The rate of side effects increases with a high-fat diet, which is another reason why a low-fat diet should be followed. Orlistat is available without prescription in pharmacies at a price of about 32 euros for 42 capsules of 60 mg each or 44 euros for 84 capsules of 60 mg each. Currently, three more appetite suppressants are approved in Germany, all three of which attack directly in the central nervous system (CNS) and belong to the group of amphetamines: Amfepramone, phenylpropanolamine (also: Norephedrine) and D-Norpseudoephedrine (also: Cathine).

These drugs release certain messenger substances (neurotransmitters) such as (nor)adrenaline from nerve cell endings and thus belong to the group of indirect sympathomimetics, i.e. they stimulate the sympathetic nervous system and thus increase heart rate and blood pressure. On the one hand, these messenger substances increase the energy metabolism by activating the sympathetic nervous system, on the other hand they act via appetite inhibition. The spectrum of side effects of sympathomimetics is large because they do not only act where it is desired.

The duration of application is therefore – depending on the drug – limited to four to a maximum of 12 weeks. Due to the sometimes dramatic side effect profile, the use of one of these drugs should be thoroughly considered under a precise benefit-risk assessment. 30 capsules with the active ingredient ampepramone cost about 29 euros (Regenon®), 30 capsules with the active ingredient phenylpropanolamine cost about 29 euros (Recatol®), 15 ml with the active ingredient norpseudoephedrine cost about 25 euros (Alvalin®).

  • Nervousness
  • Unrest
  • Insomnia
  • Cardiac arrhythmia
  • High pressure in the pulmonary vessels (pulmonary hypertension)
  • Psychological disorders up to psychoses (drug psychosis)

Other active ingredients have been and are being tested for their effectiveness in experimental studies. For example, drugs from the group of reuptake inhibitors of serotonin, noradrenalin and dopamine (e.g. tesofensin). Furthermore, active substances are currently being tested which are similar to hormones of the gastrointestinal tract and some of which are already used in the treatment of diabetes mellitus (e.g. exenatide).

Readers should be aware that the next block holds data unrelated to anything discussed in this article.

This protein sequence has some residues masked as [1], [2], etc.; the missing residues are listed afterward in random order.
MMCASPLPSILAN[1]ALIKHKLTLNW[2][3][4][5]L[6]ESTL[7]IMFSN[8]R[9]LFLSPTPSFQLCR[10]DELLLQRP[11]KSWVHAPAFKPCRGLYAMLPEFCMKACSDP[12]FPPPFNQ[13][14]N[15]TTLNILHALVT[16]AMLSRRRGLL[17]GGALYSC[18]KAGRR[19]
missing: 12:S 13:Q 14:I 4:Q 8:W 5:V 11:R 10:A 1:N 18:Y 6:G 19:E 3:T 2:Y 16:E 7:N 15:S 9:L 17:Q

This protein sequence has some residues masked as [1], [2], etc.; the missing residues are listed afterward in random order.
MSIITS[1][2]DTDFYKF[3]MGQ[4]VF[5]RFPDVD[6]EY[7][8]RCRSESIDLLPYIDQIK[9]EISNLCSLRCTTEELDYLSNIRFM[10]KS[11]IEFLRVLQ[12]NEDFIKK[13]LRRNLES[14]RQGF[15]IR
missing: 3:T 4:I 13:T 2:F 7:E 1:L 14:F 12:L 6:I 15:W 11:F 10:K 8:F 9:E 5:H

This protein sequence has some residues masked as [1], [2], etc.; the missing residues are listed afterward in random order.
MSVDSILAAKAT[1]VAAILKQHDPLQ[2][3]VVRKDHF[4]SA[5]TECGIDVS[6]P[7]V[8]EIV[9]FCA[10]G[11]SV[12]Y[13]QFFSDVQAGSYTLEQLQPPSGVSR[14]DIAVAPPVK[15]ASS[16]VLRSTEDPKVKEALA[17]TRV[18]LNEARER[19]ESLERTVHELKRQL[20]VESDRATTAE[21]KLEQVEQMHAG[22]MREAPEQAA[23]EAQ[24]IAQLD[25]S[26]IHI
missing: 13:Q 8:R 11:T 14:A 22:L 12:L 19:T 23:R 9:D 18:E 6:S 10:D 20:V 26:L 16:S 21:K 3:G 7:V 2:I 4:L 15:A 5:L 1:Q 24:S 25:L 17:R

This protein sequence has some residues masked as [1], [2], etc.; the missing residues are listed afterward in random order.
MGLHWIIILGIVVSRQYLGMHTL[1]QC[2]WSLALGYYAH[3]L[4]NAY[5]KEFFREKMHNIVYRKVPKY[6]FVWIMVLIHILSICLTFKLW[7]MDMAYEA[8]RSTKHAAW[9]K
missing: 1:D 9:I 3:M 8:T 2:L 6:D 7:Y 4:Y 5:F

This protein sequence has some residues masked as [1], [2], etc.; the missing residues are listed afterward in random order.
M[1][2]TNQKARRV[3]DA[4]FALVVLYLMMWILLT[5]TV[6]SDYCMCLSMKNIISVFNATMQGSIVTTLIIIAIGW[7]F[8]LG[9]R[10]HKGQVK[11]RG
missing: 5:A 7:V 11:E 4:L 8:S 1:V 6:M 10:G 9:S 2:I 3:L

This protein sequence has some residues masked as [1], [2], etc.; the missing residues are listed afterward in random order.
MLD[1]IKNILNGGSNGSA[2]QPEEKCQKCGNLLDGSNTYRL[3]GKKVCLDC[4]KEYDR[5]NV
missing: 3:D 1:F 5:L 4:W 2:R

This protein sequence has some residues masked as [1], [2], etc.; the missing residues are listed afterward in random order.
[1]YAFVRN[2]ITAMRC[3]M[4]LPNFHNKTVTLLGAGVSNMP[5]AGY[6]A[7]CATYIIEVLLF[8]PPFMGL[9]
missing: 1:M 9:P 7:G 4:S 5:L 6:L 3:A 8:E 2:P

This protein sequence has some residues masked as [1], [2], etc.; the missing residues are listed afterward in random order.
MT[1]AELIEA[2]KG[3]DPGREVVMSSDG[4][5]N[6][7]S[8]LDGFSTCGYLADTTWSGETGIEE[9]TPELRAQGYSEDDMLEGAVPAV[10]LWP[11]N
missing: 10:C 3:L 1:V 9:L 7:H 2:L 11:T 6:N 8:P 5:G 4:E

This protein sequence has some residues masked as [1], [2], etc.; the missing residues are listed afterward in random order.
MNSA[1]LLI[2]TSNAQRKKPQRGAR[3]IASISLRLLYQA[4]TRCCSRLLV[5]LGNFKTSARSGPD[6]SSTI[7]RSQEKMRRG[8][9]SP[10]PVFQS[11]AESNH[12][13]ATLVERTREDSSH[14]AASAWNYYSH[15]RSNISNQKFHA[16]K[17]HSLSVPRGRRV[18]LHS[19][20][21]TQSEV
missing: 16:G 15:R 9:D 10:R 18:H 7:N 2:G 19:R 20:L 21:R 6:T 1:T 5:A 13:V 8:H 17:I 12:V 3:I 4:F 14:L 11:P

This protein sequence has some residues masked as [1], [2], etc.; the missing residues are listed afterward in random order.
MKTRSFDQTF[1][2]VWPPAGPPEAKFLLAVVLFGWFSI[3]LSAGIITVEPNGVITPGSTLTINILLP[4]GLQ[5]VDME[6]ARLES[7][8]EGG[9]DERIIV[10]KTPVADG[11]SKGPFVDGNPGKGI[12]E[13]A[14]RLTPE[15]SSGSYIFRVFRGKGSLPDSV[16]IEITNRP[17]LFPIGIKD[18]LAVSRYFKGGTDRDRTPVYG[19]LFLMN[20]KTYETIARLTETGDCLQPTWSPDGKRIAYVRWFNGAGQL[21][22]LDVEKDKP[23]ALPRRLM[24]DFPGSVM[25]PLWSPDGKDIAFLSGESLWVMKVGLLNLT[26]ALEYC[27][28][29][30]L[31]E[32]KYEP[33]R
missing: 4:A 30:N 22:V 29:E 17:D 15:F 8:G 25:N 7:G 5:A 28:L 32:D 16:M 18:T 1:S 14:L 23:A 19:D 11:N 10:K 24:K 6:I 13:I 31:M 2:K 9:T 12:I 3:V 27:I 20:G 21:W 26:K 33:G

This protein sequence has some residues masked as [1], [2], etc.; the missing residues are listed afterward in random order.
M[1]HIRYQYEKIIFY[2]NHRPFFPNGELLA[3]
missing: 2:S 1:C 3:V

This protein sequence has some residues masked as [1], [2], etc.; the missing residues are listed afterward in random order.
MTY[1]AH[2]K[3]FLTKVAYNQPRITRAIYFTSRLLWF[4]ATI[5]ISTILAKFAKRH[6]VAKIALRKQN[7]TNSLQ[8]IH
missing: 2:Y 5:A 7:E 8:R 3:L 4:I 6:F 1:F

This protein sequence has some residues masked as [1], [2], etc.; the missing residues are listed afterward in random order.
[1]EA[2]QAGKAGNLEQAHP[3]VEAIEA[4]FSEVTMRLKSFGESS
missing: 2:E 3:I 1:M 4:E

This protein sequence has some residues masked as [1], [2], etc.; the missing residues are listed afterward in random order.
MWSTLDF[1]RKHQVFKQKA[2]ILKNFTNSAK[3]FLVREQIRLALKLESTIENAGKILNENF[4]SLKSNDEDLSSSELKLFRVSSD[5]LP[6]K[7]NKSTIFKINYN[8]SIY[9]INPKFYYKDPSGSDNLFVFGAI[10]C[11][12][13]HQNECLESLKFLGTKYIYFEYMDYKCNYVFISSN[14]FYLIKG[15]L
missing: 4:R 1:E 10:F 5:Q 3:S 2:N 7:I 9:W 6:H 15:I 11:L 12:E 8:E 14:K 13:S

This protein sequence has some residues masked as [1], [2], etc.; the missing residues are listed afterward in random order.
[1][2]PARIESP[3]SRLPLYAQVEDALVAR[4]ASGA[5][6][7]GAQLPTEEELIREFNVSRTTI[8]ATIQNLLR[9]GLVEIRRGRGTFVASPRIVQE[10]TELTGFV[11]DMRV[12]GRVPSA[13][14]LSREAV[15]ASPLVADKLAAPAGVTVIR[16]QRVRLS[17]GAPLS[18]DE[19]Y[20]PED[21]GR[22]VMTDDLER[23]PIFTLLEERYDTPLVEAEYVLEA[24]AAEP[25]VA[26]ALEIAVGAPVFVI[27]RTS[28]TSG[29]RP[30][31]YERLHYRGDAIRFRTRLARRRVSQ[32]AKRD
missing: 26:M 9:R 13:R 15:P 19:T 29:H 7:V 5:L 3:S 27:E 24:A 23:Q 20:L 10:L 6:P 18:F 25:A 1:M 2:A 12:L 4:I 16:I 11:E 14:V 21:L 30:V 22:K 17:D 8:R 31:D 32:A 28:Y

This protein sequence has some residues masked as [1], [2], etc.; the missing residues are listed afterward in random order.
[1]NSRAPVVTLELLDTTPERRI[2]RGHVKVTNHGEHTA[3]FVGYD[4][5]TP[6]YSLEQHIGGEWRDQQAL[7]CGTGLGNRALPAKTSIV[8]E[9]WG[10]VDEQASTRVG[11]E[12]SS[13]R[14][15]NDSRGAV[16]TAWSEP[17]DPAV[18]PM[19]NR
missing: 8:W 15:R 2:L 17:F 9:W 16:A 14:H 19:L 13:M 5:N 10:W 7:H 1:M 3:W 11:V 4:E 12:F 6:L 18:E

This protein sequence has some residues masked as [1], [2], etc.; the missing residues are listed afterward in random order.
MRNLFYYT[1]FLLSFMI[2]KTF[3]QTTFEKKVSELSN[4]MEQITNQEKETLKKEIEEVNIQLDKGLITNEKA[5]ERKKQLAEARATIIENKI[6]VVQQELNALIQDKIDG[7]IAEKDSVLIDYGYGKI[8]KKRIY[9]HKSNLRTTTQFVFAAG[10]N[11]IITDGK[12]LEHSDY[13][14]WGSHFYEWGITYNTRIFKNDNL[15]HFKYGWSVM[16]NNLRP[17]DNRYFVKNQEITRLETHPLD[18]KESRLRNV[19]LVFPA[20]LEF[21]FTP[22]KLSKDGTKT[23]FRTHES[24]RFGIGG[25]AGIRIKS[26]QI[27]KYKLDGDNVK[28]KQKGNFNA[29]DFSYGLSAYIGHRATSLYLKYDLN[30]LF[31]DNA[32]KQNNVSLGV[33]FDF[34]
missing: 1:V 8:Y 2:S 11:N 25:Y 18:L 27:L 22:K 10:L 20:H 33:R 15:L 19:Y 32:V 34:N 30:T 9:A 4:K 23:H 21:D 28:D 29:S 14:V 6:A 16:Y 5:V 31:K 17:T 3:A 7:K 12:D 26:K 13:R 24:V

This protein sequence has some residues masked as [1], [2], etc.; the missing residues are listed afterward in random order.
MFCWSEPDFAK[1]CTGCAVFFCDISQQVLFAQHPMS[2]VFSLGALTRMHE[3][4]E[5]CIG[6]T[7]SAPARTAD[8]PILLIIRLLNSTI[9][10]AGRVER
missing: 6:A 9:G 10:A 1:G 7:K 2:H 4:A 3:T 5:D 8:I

A combination of the amphetamine phentermine and the antiepileptic drug topiramate is also currently being tested in studies. So far, this combination preparation has been found to be more effective than orlistat, with less severe adverse effects. In addition to these drugs, there are still numerous herbal remedies or alternative medicine products that can be used for weight reduction.

It should be noted that herbal remedies are not always harmless. Such active ingredients can also have serious side effects, especially if they are used improperly and without medical supervision. The group of herbal appetite suppressants includes “natural stimulants” such as

  • Caffeine, mate or black tea
  • Ballast and swelling agents such as guar and flea seeds and
  • Active ingredients that increase energy metabolism (herbal sympathomimetics) such as ephedrine